Surgical trauma, candida infection, and serum proteolytic activity

Ronna G. Miller, Alice N. Neely

Research output: Contribution to journalArticlepeer-review

4 Scopus citations


Both surgical trauma and infection can disturb the proteinase to proteinase inhibitor balance in the circulation. We sought to assess the effect of Candida albicans infection (INFX) on postoperative mortality, to correlate mortality with total serum proteolytic activity (PA), and to assess the impact of exogenous proteinase inhibitors (PI) on this mortality. Mice underwent midline laparotomy (LAP) and immediate postoperative intravenous C. albicans infection. LAP + INFX shortened mean survival compared to INFX or LAP alone. Quantitative renal cultures confirmed that death in the LAP + INFX and INFX groups was due to Candida sepsis. PA was measured using an 125I-labeled protein assay, yielding micrograms of acid-soluble peptides/100 μl of serum. In control, sham-operated, and LAP groups, PA averaged <9.0, and mortality was 0. In INFX and LAP + INFX groups, PA averaged > 14.5 and mortality was high. To determine if high PA was related to high mortality, LAP + INFX mice were treated immediately preoperatively with a single dose of PI (1 mg α1-proteinase inhibitor, 1 mg antithrombin, and 1000 KIU aprotinin). Mean survival increased with PI treatment. In conclusion, the addition of Candida infection to surgical trauma hastened mean time to death. More rapid death correlated with elevated PA and may reflect systemic imbalance in the proteinase to proteinase inhibitor ratio in the circulation. PI improved survival, suggesting that proteinase inhibition may prove useful in the future in the treatment of fungal sepsis in surgical patients.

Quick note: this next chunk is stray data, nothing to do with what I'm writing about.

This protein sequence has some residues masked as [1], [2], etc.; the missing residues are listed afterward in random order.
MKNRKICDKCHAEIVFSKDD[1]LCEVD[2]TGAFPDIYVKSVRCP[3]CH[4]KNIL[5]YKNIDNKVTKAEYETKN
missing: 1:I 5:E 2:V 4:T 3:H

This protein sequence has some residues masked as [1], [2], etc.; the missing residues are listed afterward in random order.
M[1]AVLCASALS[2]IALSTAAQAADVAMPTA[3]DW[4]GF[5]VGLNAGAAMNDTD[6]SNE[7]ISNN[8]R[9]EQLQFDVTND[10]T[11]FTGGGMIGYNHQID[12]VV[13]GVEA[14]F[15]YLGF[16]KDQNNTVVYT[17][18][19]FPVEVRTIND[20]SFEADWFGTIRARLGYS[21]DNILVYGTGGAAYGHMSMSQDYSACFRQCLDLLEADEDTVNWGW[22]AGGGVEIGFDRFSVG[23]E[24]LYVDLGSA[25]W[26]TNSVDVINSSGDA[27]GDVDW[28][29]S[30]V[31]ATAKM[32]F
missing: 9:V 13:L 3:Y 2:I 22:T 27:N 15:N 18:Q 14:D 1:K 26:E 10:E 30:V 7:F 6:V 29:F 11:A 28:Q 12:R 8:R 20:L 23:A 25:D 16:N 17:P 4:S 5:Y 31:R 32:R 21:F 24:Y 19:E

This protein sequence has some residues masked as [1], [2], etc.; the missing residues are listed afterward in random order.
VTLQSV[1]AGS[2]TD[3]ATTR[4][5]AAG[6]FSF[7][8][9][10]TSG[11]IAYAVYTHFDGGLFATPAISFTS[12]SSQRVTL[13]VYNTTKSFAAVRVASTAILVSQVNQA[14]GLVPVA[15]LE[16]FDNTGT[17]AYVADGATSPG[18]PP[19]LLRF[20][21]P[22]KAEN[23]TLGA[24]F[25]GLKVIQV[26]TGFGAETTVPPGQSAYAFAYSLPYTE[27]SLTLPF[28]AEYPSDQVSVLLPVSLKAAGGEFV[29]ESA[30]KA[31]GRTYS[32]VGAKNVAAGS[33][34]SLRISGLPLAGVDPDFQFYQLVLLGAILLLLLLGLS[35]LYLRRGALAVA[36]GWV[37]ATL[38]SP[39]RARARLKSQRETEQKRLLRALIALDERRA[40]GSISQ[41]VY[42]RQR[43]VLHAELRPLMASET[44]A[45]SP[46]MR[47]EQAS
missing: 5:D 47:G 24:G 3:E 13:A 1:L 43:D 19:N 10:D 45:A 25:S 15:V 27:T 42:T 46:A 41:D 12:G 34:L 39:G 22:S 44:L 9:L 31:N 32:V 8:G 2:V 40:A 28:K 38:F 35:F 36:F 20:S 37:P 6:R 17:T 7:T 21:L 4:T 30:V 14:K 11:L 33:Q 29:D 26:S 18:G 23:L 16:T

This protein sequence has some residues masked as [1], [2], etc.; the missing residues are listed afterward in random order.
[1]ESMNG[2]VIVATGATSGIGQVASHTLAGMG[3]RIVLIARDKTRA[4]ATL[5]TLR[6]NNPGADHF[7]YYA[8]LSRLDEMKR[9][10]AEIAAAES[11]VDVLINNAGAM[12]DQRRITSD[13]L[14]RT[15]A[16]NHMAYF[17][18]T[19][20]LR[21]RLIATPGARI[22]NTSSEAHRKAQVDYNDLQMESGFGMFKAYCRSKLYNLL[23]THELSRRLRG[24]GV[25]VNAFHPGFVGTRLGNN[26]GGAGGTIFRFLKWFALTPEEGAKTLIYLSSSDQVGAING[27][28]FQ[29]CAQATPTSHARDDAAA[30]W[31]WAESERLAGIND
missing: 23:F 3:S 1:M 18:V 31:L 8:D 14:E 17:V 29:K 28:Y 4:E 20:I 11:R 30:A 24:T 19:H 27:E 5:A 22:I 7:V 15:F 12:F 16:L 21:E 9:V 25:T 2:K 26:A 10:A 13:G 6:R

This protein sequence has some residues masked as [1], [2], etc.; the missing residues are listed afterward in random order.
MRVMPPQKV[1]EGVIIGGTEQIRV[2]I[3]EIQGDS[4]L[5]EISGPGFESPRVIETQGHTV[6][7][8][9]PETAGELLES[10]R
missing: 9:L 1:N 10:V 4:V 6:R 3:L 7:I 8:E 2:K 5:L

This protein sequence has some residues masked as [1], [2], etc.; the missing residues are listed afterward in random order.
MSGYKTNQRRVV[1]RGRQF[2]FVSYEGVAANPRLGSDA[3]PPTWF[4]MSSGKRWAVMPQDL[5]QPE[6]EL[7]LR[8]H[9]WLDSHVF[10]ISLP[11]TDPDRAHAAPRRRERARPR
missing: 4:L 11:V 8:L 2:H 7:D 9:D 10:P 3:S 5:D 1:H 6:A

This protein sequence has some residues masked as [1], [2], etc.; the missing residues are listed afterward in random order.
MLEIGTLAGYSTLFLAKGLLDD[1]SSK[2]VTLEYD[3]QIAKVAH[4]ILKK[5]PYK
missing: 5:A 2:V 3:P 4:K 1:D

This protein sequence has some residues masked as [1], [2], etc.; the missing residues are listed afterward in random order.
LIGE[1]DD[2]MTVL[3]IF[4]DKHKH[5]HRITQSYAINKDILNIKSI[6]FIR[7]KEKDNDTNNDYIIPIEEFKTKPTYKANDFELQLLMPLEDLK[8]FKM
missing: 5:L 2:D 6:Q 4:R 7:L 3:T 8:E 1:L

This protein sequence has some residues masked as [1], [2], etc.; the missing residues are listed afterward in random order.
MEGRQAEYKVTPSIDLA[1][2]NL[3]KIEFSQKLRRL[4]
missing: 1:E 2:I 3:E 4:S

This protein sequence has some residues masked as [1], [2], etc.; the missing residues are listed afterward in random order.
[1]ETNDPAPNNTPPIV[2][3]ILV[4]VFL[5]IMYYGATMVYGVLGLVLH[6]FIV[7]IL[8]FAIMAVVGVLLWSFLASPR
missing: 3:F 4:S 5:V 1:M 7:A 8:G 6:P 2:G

Original languageEnglish (US)
Pages (from-to)263-267
Number of pages5
JournalJournal of Surgical Research
Issue number3
StatePublished - Sep 1992

ASJC Scopus subject areas

  • Surgery


Dive into the research topics of 'Surgical trauma, candida infection, and serum proteolytic activity'. Together they form a unique fingerprint.

Cite this